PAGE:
In a personal injury case, an attorney will seek out compensation for medical bills and the impact the accident has had on you both physically and mentally. Another big part of any injury case is a loss of income due to your injuries. A loss of income can come in many forms, and you do not want to leave any aspect uncovered as you go through a personal injury case.

Consider six forms of income loss and how those losses may factor into a personal injury settlement or court case.

1. Loss of Work Hours & Pay

One of the more basic forms of income loss comes through a loss of regular work hours and pay. If you suffered from extreme injuries then you may have a complete loss of work. You may have to resign from your job.

Permanent injuries can prevent you from doing the same job performances. An attorney can calculate a full job loss based on your hourly wage or salary and the number of years you would have remained on the job until retirement.

However, a full job loss is not the only calculation to consider. Pain, injury recovery, and follow-up doctor appointments could result in less work hours. An attorney can account for the lost pay, even if you still remain at your job. Pay stubs from before and after the accident are the best indicators of pay loss and the first step to financial recovery.

2. Extra Income Factors

In some cases, your lost pay could include factors not present in traditional pay stubs. The holiday season is a key example, especially for retail-based jobs. Part of your income loss may include overtime pay for extra hours or holiday pay on key days. An attorney may look back at past tax returns or W2 forms to determine your total income amounts.

You could also receive written statements and complete work history information from your employer. The work history will supply a longer and detailed report, especially if you no longer have access to older pay stubs.

3. Income Bonuses & Raises

Along with holiday pay, a loss of a job could lead to a loss in annual bonuses or possible raises. You may have been on the fast track to an automatic raise or other increase in income. The extras may not reflect directly on your pay stub, but could be something your lawyer considers in a personal injury case.

Consistency is key with the bonuses and raises. If you have a received an annual bonus every year for the past five years, then a lawyer can use bank deposits and statements to showcase the pattern and how much you will miss out in the future.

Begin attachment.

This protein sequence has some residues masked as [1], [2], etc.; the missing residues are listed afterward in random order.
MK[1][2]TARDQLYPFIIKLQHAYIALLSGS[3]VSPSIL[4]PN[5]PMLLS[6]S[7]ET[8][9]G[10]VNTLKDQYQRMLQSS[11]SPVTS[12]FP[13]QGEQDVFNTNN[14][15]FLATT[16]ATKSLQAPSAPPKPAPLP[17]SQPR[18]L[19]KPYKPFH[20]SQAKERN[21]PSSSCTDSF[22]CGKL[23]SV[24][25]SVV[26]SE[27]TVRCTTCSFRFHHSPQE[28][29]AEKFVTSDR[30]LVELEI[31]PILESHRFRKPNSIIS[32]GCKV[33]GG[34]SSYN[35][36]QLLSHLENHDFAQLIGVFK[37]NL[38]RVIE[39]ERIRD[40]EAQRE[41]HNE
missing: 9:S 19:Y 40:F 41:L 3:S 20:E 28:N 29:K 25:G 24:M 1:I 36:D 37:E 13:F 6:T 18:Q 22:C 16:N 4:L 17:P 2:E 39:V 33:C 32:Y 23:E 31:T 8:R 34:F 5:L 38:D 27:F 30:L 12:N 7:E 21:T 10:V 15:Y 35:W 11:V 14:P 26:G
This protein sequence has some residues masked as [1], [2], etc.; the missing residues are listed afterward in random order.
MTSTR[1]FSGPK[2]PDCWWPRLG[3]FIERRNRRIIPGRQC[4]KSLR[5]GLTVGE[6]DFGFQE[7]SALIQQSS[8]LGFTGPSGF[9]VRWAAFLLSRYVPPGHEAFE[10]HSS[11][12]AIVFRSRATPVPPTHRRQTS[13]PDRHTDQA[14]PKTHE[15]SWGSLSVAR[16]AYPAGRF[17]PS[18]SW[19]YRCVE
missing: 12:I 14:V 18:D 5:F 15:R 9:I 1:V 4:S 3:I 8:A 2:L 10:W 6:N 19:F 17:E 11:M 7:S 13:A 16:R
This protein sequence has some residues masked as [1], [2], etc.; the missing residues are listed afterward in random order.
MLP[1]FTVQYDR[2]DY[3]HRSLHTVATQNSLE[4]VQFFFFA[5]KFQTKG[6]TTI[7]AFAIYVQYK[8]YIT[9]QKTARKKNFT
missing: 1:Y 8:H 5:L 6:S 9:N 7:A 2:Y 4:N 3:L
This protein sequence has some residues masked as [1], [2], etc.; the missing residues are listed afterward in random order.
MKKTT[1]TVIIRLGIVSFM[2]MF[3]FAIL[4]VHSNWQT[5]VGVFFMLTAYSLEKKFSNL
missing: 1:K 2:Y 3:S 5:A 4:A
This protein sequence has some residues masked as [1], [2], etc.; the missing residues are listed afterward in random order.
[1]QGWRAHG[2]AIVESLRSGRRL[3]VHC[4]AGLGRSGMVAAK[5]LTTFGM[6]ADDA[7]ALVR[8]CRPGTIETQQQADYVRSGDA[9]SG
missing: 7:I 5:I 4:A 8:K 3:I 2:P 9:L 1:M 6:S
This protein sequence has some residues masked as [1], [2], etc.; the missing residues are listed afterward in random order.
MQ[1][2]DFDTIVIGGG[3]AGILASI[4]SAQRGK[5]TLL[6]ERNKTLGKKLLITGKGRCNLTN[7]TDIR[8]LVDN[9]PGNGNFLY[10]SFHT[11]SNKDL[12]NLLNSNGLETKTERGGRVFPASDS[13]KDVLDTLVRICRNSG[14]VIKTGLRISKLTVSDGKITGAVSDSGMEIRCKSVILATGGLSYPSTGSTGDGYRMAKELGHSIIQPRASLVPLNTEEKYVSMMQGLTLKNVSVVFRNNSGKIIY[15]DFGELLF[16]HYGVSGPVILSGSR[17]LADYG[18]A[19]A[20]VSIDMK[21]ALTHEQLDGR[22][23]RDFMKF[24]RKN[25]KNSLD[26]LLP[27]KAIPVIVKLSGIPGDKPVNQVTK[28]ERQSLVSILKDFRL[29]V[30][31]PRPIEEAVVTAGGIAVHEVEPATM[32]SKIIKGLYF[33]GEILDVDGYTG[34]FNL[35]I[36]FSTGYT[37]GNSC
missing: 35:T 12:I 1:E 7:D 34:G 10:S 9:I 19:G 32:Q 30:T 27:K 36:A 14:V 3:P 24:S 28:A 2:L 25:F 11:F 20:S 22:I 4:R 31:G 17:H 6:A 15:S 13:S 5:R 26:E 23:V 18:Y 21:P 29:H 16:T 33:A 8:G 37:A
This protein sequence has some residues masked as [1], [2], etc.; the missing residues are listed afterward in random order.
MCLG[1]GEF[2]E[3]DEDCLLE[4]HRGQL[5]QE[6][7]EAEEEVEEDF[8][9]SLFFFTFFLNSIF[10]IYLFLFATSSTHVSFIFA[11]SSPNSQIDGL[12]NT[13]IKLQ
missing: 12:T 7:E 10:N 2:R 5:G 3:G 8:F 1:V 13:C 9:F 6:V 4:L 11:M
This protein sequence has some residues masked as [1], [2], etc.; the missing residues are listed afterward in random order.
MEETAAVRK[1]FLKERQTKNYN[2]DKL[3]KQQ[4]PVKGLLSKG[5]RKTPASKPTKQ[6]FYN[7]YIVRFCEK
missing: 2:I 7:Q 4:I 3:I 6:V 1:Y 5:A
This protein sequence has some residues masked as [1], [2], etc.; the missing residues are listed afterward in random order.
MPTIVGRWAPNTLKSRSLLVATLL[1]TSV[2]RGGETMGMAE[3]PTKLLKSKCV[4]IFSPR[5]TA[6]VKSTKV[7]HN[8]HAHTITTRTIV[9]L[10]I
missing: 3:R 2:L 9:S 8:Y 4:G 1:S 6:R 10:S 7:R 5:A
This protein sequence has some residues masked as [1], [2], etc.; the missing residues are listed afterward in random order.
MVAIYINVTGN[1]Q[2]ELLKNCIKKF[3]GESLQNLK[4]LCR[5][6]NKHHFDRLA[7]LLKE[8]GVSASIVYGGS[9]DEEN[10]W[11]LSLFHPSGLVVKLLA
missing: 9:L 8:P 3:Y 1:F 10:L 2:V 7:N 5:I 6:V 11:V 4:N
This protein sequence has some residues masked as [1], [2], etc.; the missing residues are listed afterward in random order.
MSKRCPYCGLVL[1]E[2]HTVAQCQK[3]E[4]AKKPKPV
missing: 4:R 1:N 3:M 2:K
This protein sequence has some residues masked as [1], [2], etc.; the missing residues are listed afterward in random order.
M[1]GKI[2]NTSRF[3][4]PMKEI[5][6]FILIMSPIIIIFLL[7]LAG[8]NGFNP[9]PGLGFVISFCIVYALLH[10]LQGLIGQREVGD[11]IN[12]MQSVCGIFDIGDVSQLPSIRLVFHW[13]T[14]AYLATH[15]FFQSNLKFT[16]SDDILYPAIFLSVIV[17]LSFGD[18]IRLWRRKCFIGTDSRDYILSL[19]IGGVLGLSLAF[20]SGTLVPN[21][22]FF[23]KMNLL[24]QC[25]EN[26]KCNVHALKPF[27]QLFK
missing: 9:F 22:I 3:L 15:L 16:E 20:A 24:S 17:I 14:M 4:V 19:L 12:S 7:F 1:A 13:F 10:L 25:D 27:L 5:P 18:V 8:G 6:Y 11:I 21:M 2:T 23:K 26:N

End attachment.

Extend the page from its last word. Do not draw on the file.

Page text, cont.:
4. Potential Job Growth & Training

Predicting the lost income of your future includes a lot of factors. Besides raises, you may have had potential job growth in the future. Some businesses offer job training ideal for promotions. You may have also sought out training on your own that impacts future employment.

For example, you could have been involved in college courses or online training classes. Injuries from a car accident may have prevented you from finishing the courses. Along with the fees for your courses, a lawyer can help calculate your future job potential and median salaries in the career you sought.

The estimate varies by state, location, and job title, but an estimate will help with your overall statement.

5. Supplemental Income

Your regular job may not be your only form of lost income. Many forms of supplemental income could count towards the compensation you seek. You may receive compensation for coaching or refereeing youth sports. You may sell products on the side, either in-person or through websites. You could sell vegetables at a farmer’s market.

All forms of supplemental income can make a difference on your settlement. If you lose time on your regular jobs, chances are you will lose out on your supplemental income. A lawyer will use any 1099 forms or other tax forms to showcase your supplemental income.

6. Family Jobs & House Contributions

If you live in a house with other family members, your personal injuries may impact the ability for others to work and contribute to the household. For example, if you used to drive a teenager to a job, the teenager may not have proper transportation to continue their job.

The result can lead to major changes in your home and the loss of income to help pay for bills. A lawyer can seek compensation for missing mortgage payments, late fees, and other direct impacts due to major changes in your household.

A deep dive into your finances will help determine financial losses and changes for you and your family.

For more information on personal injury cases, contact us at Garrison Law Firm. We can help break down all of your financial losses and seek the compensation you deserve for your pain and injuries.